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Horn of Plenty [Cornu-coʹpia]

.

Emblem of plenty.

Ceʹrēs is drawn with a ram’s horn in her left arm, filled with fruits and flowers. Sometimes they are being poured on the earth from “the full horn,” and sometimes they are held in it as in a basket. Diodoʹrus (iii. 68) says the horn is one from the head of the goat by which Jupiter was suckled. He explains the fable thus: “In Libya,” he says, “there is a strip of land shaped like a horn, bestowed by King Ammon on his bride Amalthæa, who nursed Jupiter with goat’s milk.

“When Amaltheʹa’s horn


Oʹer hill and dale the rose-crowned Flora pours,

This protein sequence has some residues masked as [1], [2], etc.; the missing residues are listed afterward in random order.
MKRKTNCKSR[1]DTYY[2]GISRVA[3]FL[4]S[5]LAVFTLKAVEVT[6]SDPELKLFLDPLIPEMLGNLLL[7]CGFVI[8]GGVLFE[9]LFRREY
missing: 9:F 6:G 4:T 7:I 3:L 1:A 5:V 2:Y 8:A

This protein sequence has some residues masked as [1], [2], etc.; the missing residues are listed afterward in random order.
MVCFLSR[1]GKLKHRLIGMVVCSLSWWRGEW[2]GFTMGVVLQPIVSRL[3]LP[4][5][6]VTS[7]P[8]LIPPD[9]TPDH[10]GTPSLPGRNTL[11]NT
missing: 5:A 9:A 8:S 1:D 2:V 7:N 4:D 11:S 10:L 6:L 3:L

And scatters corn and wine, and fruits and flowers.”


Camoens: Lusiad, book ii.

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Entry taken from Dictionary of Phrase and Fable, edited by the Rev. E. Cobham Brewer, LL.D. and revised in 1895.

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Hopping Giles
Hopton
Horace
Horatian Metre (An)
Horatio
Horn
Horn, Horns
Horn-book
Horn-gate
Horn of Fidelity
Horn of Plenty [Cornu-copia]
Horn of Power
Horn of the Son of Oil (The) (Isa. v. 1)
Horn with Horn or Horn under Horn
Horns of a Dilemma
Horns of Moses Face
Horns of the Altar (To the)
Horne
Horner
Hornets (Josh. xxiv. 12)
Hornet’s Nest